Originally posted 2010-01-08 11:09:14. Republished by Blog Post Promoter

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When I had you / Dok sam te imao
Photo by lepiaf.geo (better off slipping into blur)
In November in Michigan it is time to put your garden to sleep for the winter. There are perhaps three different approaches to this and each one has its advantages and disadvantages to consider.

The “tidy clean-up” basically cuts every plant-except woody herbs and shrubs- to with-in an inch of it’s life and removes every ounce of dead plant matter with-in a mile. This method looks very clean. Reminiscent of your living room after the maid service leaves. This technique will ensure that very few diseased leaves are left behind to infect next years plants.It may also help hinder the slug and pest population. The cons of this technique outweigh the pros, because by removing all plant matter you have also removed all the vital nutrients the decomposing plant matter provides. You have also removed the winter protection and that plant matter provides for roots. Which means that you will have to add expensive fertilizers and amendments to your garden to make up for this. More expensive and less healthy for your garden this technique is not the best approach to a healthy garden. Read More→

Originally posted 2009-12-03 15:47:47. Republished by Blog Post Promoter

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Pink Tops

by tmgallery

Ornamental Grasses are becoming extremely popular in low maintenance landscapes as a way to add beauty and color without a great deal of hard work in the garden. Another great way to implement ornamental grasses is for fall landscapes. Many ornamental grasses for fall landscapes will last throughout the fall and winter months and will add texture and form to any fall garden design. Keep in mind that most, but not all, ornamental grasses for fall landscapes can be grown in almost any type of soil and usually until temperatures reach the low to mid 40s overnight. All of the following ornamental grasses are excellent suggestions for most average fall landscapes, but for those living in extreme conditions, it is best to research these grasses before adding them to your fall landscape design.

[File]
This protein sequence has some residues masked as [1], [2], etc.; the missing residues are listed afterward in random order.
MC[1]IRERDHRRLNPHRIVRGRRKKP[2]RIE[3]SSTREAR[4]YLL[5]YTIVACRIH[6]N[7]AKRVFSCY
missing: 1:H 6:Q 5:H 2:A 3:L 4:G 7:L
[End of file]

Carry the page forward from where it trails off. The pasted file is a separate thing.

Blue Oat Grass

Helictotrichon Sempervirens

Without a doubt, Blue Oat Grass is one of the most popular ornamental grasses for fall landscapes. The large, densely blue colored foliage is attractive year round, but also provides beautiful flowers from June to August. While Blue Oat Grass does well in most mild to moderate climate zones, it is also fairly drought tolerant, only needing water every 1-2 weeks. For these mild to moderate climate zones, Blue Oat Grass can also make a great wintRed Fountain Grasser landscape choice as well.

Fountain Grass
Another large ornamental grass, Fountain Grass is another favorite choice of gardeners who prefer ornamental grasses for fall landscapes. Fountain Grass produces beautiful green foliage through the year, but the grass turns a golden yellow in the fall, adding to your fall landscape. This large ornamental grass can reach anywhere from 1 to 3 feet at full maturity. Keep in mind that this is an excellent summer landscape choice as it also offers beautiful white to purple flowers that will last until early winter.

Big Bluestem
A beautiful, tall prairie-like ornamental grass, the Big Bluestem can reach up to 8 feet in height, so be very careful where this ornamental grass is planted. The Big Bluestem truly is one of the perfect ornamental grasses for fall landscapes as the flowers wait until late summer or early fall to bloom and the fall foliage is also a vibrant orange color. Throughout the rest of the year, the foliage remains a bluish-green. While it does not have much presence throughout the winter months, it will begin to grow in April and become beautiful again by the early summer months.

Feather Reed Grass
A wonderful, medium sized plant, growing 3 to 5 feet at total maturity, Feather Reed Grass is another favorite among ornamental grasses for fall landscapes. This is also a favorite year round plant that grows well in almost any climate zone, although it may grow smaller in extremely warm climate zones. Flowers will occur in the mid summer months, a white to red color and will change to a beige color in the fall and into the winter months. Keep in mind that the wonderful temperament of this plant means that it can withstand excessive watering, sun or even lots of shade.

Source: Free Articles

Originally posted 2009-08-19 15:19:19. Republished by Blog Post Promoter